Learn By Doing

A Lifelong Learner Shares Thoughts About Education

The Future of Schools Means Professional Learning

I stumbled across a LinkedIn blog post that resonated with me as my summer life contains taking online classes and reading books in my topic area (in addition to others which are somewhat related and sometimes not).  I think that we are so conditioned to think that professional development as it exists in schools today is acceptable and enough that we forget it is much like all standardized school nonsense, shooting for the bottom, and for acceptable.  That is not going to cut it in the long run, and the changes and signs have been visible for some time.  Take a look at the jobs and look, not just as a CTE Teacher, but as a Teacher.  Do we really expect to exist in this model?  The same as we are today? 

…research suggests there are going to be two types of businesses in the near future: ones that have robust employee teaching programs and win; and everyone else.

Specifically, the World Economic Forum (WEF) has analyzed how the world of business will change over the next four years. They concluded that more than 7.1 million current professional jobs will be eliminated by 2020, thanks largely to automation and changing geopolitics.

A mere 2.1 million jobs will take their place, some for positions that do not yet exist.

Even bigger than that, the study found that the jobs that stick around are going to change so drastically and so quickly, many of the skills needed to do them today will be obsolete in just four years. Specifically, the report found that 35 percent of core job skills will change by 2020.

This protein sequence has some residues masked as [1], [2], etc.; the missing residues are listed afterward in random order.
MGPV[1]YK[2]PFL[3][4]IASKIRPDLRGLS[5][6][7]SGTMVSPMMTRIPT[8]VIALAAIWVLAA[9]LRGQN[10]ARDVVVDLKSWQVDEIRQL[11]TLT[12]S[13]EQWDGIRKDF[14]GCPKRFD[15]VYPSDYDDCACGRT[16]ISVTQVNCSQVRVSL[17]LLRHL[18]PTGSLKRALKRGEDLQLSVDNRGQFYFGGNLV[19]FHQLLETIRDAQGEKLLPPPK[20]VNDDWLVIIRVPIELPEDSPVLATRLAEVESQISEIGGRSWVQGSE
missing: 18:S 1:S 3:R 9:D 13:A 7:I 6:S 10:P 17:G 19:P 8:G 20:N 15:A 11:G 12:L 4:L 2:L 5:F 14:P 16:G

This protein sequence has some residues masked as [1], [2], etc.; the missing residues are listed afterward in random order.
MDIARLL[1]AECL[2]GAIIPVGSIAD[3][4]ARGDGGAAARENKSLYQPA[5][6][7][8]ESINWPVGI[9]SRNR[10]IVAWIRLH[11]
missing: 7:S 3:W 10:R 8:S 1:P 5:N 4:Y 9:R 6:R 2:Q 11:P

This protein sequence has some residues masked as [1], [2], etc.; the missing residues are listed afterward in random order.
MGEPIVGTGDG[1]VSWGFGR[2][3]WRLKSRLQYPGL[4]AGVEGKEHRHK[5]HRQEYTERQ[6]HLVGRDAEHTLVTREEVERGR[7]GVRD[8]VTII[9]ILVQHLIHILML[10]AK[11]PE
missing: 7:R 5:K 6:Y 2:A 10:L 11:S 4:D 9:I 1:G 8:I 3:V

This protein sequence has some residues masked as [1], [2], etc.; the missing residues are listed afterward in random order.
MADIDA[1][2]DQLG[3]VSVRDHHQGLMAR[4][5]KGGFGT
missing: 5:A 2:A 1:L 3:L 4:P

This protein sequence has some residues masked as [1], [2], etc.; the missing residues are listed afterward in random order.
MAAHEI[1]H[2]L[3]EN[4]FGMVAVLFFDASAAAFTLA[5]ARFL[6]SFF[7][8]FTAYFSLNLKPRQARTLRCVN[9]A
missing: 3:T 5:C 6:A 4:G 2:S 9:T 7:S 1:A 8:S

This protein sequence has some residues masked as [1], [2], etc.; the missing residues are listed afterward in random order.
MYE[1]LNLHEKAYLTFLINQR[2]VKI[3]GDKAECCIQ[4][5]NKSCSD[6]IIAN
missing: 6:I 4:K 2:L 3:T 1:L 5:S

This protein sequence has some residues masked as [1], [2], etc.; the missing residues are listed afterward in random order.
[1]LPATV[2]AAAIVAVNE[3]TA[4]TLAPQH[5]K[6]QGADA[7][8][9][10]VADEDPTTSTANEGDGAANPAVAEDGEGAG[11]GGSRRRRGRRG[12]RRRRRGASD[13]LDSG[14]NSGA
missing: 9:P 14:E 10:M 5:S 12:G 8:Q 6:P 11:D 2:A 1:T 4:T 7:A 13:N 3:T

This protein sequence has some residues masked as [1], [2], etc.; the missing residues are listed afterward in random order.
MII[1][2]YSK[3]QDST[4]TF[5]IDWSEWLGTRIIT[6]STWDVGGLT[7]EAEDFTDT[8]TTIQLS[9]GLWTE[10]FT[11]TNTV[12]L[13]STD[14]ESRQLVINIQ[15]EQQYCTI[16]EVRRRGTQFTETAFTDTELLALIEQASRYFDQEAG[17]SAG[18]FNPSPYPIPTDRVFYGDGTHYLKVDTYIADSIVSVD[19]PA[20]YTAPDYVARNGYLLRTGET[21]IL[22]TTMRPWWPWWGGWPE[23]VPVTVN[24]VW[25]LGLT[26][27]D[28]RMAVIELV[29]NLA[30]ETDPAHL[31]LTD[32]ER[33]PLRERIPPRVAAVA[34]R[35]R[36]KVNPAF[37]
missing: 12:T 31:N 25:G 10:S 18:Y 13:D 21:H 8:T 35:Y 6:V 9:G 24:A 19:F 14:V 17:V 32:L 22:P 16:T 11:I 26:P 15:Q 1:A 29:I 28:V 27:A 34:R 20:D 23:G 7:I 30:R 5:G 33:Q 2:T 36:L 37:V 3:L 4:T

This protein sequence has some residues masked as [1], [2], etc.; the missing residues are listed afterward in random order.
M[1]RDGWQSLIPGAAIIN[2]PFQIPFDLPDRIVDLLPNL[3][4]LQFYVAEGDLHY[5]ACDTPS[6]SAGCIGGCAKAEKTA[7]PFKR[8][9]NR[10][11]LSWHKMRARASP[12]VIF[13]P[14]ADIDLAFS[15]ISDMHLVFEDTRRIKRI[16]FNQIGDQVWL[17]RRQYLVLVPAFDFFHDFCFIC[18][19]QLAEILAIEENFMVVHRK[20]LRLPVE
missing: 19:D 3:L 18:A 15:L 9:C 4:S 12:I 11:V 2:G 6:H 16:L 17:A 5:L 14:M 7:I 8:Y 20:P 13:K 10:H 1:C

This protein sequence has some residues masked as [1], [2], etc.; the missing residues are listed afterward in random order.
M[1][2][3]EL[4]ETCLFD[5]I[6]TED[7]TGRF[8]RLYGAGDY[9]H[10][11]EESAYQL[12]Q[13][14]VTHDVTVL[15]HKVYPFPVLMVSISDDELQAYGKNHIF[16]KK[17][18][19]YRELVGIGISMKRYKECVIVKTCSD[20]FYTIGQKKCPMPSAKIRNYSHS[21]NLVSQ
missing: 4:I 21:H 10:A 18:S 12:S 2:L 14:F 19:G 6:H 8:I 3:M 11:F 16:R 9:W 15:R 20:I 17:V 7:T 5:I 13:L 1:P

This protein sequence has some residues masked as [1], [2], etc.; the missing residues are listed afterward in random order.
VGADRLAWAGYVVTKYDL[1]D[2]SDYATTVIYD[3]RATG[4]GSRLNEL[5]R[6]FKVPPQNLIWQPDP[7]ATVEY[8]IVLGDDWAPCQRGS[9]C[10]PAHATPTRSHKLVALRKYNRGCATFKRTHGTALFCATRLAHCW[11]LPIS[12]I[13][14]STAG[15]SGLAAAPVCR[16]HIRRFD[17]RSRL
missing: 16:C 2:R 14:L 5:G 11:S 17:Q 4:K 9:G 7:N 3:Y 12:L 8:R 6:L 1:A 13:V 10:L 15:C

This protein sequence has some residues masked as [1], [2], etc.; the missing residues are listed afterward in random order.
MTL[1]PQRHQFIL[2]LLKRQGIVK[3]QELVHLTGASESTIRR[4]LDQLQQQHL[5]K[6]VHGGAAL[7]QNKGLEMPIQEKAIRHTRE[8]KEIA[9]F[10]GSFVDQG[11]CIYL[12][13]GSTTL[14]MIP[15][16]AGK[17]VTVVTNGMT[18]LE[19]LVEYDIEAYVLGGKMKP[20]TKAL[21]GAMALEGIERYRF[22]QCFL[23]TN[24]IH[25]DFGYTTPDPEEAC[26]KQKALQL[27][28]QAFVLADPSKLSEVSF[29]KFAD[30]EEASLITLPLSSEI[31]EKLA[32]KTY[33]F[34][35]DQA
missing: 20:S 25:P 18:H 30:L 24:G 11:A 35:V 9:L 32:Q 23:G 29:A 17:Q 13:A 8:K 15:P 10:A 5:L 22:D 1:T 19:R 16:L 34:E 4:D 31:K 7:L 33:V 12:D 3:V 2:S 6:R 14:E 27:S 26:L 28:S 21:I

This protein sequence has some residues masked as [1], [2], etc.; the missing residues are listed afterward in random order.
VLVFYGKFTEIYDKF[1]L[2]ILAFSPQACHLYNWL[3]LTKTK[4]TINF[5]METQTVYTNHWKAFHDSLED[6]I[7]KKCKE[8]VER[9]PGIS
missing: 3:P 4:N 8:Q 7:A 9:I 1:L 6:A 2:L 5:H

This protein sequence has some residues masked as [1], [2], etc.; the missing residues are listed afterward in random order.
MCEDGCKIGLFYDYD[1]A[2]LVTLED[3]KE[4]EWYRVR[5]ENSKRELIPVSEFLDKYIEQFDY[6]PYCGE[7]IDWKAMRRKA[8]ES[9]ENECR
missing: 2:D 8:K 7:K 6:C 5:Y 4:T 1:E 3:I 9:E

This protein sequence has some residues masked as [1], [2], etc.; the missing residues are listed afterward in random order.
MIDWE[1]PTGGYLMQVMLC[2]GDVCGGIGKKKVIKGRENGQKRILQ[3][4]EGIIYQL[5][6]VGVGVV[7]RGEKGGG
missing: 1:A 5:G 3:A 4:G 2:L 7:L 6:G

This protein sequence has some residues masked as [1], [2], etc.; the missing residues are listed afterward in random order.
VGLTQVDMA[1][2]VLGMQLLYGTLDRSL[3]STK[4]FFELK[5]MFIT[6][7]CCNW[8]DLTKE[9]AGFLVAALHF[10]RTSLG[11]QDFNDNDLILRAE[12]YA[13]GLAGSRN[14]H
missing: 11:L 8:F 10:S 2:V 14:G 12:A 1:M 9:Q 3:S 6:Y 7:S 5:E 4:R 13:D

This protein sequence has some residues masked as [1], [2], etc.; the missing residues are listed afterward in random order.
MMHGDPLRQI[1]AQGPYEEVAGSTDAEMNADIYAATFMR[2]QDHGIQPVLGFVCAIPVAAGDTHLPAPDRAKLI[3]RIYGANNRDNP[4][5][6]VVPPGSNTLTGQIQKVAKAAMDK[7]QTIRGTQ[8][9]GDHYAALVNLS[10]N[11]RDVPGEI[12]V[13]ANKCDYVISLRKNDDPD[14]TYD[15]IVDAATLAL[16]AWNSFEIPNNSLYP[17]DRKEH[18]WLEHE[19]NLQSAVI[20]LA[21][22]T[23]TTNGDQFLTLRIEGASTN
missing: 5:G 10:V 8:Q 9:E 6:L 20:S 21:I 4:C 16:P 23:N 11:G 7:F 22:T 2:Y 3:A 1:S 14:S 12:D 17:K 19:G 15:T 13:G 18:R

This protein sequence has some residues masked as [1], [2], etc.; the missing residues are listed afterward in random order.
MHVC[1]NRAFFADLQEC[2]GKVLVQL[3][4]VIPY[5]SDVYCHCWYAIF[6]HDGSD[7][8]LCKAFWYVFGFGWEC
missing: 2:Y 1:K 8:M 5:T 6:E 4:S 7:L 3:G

Bottom line, a lot of jobs are going away, and the ones that are staying will require new skills. And it is impractical for companies to hire their way out of the problem, as the demand for people with select skills will be highly competitive, and yet those skills – and potentially those people – could become antiquated in just a few years.

Instead, companies will have to teach their existing people all these new skills. Many just aren’t sure how they are going to do that.

Diving into the numbers: Jobs are going to change, fast.

So what jobs are going to disappear by 2020? According to the WEF, most will be white-collar jobs, specifically office and administrative positions. They’ll be partially replaced by business and financial operation positions (i.e. people who know how to best use all this automation) and computer and mathematical jobs (i.e. people who can develop this automation):

But the bigger point is that even the jobs of today are going to change so much by 2020, they’ll be barely recognizable. Thirty-five percent of the core skills needed to do today’s jobs will be different by 2020, with finance and infrastructure positions facing particularly swift evolutions.

Companies want to teach their way out of this problem, but they aren’t confident in their teaching programs.

To counter this, companies can’t just keep hiring people that have new, needed skills. With change happening so quickly, that strategy would require either massive layoffs or a bloated workforce, along with astronomical recruiting costs.

Instead, when surveyed, nearly two-thirds of companies said they plan on dealing with rapidly changing demands by teaching their existing workforce new skills:

Sounds good, right? But therein lies another problem – in a WEF survey, a mere 53 percent of company’s chief human resource officers (CHROs) were reasonably or highly confident in their ability to teach their workforce going forward.

That means that nearly half aren’t. So, yes, most companies believe teach their employees are critical, and yet many aren’t confident in their ability to do that.

And that’s a problem.

What this all means to you going forward

All this sounds like the plot of a dystopian science fiction movie, where robots and new geopolitical concerns woof down five million jobs while drastically changing most others. That’s not completely accurate.

Instead, dealing with this problem simply requires a new way of thinking about learning. … It means organizations taking a hard look at their existing teaching programs, and doing what they can to improve them.

And, for all employees out there, it means taking learning seriously.